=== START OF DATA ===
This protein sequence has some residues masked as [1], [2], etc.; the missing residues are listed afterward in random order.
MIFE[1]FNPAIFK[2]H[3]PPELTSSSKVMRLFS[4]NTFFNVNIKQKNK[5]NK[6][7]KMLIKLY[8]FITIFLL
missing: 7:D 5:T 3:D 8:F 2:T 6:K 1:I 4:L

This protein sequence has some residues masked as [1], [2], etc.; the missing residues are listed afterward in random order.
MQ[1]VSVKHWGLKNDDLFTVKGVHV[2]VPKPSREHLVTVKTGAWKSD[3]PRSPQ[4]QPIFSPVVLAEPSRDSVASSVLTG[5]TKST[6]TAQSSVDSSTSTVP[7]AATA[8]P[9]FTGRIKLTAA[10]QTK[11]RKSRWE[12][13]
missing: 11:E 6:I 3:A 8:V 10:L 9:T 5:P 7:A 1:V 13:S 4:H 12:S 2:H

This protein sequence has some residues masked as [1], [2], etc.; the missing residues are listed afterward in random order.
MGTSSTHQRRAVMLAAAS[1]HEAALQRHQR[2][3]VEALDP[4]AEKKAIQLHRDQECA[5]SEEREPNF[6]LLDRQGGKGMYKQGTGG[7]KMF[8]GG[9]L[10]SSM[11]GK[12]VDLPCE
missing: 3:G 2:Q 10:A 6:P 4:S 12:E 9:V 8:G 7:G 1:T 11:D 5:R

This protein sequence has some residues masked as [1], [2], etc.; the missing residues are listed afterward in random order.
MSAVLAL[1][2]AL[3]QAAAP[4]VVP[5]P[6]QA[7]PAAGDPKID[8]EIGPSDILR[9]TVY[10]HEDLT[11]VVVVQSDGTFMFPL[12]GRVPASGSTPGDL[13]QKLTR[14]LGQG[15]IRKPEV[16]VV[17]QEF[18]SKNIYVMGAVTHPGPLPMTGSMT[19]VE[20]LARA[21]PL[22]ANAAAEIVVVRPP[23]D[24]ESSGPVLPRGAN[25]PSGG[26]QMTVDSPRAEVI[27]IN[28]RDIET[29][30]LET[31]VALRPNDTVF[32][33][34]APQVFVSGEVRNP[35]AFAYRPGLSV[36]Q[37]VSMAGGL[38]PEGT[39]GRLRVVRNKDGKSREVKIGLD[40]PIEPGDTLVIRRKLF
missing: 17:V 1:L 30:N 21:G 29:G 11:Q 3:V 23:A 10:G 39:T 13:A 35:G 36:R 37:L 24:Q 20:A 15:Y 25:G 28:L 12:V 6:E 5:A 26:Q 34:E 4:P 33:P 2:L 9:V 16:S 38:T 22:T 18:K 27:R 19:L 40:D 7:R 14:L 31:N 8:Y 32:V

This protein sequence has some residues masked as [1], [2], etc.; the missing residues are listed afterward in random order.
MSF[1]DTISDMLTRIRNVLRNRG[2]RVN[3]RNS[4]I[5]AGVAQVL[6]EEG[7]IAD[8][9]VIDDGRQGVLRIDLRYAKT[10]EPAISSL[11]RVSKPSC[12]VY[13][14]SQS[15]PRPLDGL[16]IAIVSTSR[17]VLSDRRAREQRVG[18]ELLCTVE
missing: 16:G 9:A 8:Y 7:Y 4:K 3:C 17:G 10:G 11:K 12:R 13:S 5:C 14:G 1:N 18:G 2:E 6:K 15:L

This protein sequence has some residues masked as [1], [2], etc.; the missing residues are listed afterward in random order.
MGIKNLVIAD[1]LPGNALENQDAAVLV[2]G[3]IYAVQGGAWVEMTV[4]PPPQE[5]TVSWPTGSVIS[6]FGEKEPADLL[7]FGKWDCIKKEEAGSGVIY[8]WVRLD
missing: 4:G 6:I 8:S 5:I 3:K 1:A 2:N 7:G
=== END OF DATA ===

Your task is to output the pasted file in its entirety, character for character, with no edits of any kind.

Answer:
This protein sequence has some residues masked as [1], [2], etc.; the missing residues are listed afterward in random order.
MIFE[1]FNPAIFK[2]H[3]PPELTSSSKVMRLFS[4]NTFFNVNIKQKNK[5]NK[6][7]KMLIKLY[8]FITIFLL
missing: 7:D 5:T 3:D 8:F 2:T 6:K 1:I 4:L

This protein sequence has some residues masked as [1], [2], etc.; the missing residues are listed afterward in random order.
MQ[1]VSVKHWGLKNDDLFTVKGVHV[2]VPKPSREHLVTVKTGAWKSD[3]PRSPQ[4]QPIFSPVVLAEPSRDSVASSVLTG[5]TKST[6]TAQSSVDSSTSTVP[7]AATA[8]P[9]FTGRIKLTAA[10]QTK[11]RKSRWE[12][13]
missing: 11:E 6:I 3:A 8:V 10:L 9:T 5:P 7:A 1:V 13:S 4:H 12:S 2:H

This protein sequence has some residues masked as [1], [2], etc.; the missing residues are listed afterward in random order.
MGTSSTHQRRAVMLAAAS[1]HEAALQRHQR[2][3]VEALDP[4]AEKKAIQLHRDQECA[5]SEEREPNF[6]LLDRQGGKGMYKQGTGG[7]KMF[8]GG[9]L[10]SSM[11]GK[12]VDLPCE
missing: 3:G 2:Q 10:A 6:P 4:S 12:E 9:V 8:G 7:G 1:T 11:D 5:R

This protein sequence has some residues masked as [1], [2], etc.; the missing residues are listed afterward in random order.
MSAVLAL[1][2]AL[3]QAAAP[4]VVP[5]P[6]QA[7]PAAGDPKID[8]EIGPSDILR[9]TVY[10]HEDLT[11]VVVVQSDGTFMFPL[12]GRVPASGSTPGDL[13]QKLTR[14]LGQG[15]IRKPEV[16]VV[17]QEF[18]SKNIYVMGAVTHPGPLPMTGSMT[19]VE[20]LARA[21]PL[22]ANAAAEIVVVRPP[23]D[24]ESSGPVLPRGAN[25]PSGG[26]QMTVDSPRAEVI[27]IN[28]RDIET[29][30]LET[31]VALRPNDTVF[32][33][34]APQVFVSGEVRNP[35]AFAYRPGLSV[36]Q[37]VSMAGGL[38]PEGT[39]GRLRVVRNKDGKSREVKIGLD[40]PIEPGDTLVIRRKLF
missing: 17:V 1:L 30:N 21:G 29:G 11:Q 3:V 23:A 10:G 39:T 13:A 35:G 36:R 37:L 24:Q 20:A 15:Y 25:G 28:L 12:V 6:E 5:A 26:Q 34:E 4:P 33:P 2:L 9:V 16:S 38:T 22:T 18:K 27:R 19:L 40:D 7:R 14:L 31:N 8:Y 32:V

This protein sequence has some residues masked as [1], [2], etc.; the missing residues are listed afterward in random order.
MSF[1]DTISDMLTRIRNVLRNRG[2]RVN[3]RNS[4]I[5]AGVAQVL[6]EEG[7]IAD[8][9]VIDDGRQGVLRIDLRYAKT[10]EPAISSL[11]RVSKPSC[12]VY[13][14]SQS[15]PRPLDGL[16]IAIVSTSR[17]VLSDRRAREQRVG[18]ELLCTVE
missing: 16:G 9:A 8:Y 7:Y 4:K 3:C 17:G 10:G 11:K 12:R 13:S 5:C 14:G 1:N 18:G 2:E 6:K 15:L

This protein sequence has some residues masked as [1], [2], etc.; the missing residues are listed afterward in random order.
MGIKNLVIAD[1]LPGNALENQDAAVLV[2]G[3]IYAVQGGAWVEMTV[4]PPPQE[5]TVSWPTGSVIS[6]FGEKEPADLL[7]FGKWDCIKKEEAGSGVIY[8]WVRLD
missing: 4:G 6:I 8:S 5:I 3:K 1:A 2:N 7:G